Africobra: A descriptive study of an African-American artist collective
Date of Award
Doctor of Philosophy (PhD)
Teaching and Leadership
Africobra, African-American, Artist, Collective, Black artists
African American artists and their contributions to American art remain for the most part, unacknowledged in American art history. The scholarly treatment of these artists and their contributions is sparse and usually handled in a cursory survey format. The survey method provides only a brief note on individual African American artists with a few accompanying illustrations. The brevity and resulting lack of scholarly depth suggest that African American artists and their works are insignificant when in fact we lack sufficient information to accurately assess their significance. An art education curriculum is at best incomplete in light of the lack of scholarship on African American artists.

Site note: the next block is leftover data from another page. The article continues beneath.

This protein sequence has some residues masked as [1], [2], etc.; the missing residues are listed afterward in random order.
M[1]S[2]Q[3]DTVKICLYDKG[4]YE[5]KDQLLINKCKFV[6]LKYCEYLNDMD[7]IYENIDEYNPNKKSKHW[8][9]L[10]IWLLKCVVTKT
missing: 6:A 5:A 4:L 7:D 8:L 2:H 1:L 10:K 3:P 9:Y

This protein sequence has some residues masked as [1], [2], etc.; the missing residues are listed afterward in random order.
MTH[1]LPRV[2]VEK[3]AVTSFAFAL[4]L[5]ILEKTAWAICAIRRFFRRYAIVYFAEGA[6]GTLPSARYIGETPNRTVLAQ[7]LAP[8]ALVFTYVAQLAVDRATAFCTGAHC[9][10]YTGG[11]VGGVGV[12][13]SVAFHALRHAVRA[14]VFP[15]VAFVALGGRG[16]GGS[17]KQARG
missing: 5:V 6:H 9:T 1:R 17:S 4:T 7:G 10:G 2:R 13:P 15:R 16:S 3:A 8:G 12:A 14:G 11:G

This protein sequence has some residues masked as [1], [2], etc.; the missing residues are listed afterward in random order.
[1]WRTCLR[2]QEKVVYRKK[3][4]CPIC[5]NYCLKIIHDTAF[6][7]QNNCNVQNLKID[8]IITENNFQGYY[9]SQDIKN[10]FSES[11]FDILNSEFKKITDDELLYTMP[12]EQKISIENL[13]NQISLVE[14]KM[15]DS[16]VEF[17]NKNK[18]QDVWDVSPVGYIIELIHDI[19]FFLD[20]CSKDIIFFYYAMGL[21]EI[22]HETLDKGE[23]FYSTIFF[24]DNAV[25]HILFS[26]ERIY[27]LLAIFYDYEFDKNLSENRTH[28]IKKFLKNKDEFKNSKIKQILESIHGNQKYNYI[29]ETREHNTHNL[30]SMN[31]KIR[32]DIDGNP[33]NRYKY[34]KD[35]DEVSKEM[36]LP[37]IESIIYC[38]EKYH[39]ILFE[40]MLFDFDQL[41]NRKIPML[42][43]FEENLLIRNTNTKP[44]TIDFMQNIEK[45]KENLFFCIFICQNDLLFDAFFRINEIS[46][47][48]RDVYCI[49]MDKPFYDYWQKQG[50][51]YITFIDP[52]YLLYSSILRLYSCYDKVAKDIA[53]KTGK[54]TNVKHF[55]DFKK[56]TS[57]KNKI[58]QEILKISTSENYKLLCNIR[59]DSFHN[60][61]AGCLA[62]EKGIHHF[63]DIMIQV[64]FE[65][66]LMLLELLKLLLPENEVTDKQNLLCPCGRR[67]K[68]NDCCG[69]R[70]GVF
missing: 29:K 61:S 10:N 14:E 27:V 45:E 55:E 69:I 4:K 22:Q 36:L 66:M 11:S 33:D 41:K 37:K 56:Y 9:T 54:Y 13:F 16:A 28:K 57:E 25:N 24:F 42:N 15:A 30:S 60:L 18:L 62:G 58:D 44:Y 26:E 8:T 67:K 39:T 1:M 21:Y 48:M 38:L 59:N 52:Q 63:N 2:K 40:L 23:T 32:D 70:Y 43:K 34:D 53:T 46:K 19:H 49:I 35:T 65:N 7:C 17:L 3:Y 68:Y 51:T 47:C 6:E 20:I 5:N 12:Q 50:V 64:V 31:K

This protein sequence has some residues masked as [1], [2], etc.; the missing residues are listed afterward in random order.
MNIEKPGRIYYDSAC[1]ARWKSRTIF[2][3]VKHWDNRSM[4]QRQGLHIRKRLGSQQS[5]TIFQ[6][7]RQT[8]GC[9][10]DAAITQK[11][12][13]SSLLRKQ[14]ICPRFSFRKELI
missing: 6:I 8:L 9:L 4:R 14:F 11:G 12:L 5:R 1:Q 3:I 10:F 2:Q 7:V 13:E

The present state of affairs within the United States suggests art is not multicultural. Nor does it necessarily reflect the perspectives of a multicultural audience. This adds to the notion that art is something for a select few. Africobra's distinction between an African influenced and a Western aesthetic makes one curious about the qualities of each aesthetic and challenges the privileging of the Western one. This case study will seek to discover out of what circumstances a nationalistic African American artist collective, Africobra, grew.
In-depth qualitative interviewing techniques and some participant observation were employed to gather data at individual artist's locations. Catalogs of the collective's exhibitions, articles, and other documented materials provided insight into Africobra's development. Members and ex-members explained their art work and how their particular images fulfilled the collective's goals during particular stages of the collective's evolution.
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Frye, Daniel Joe, "Africobra: A descriptive study of an African-American artist collective" (1991). Teaching and Leadership - Dissertations. Paper 127.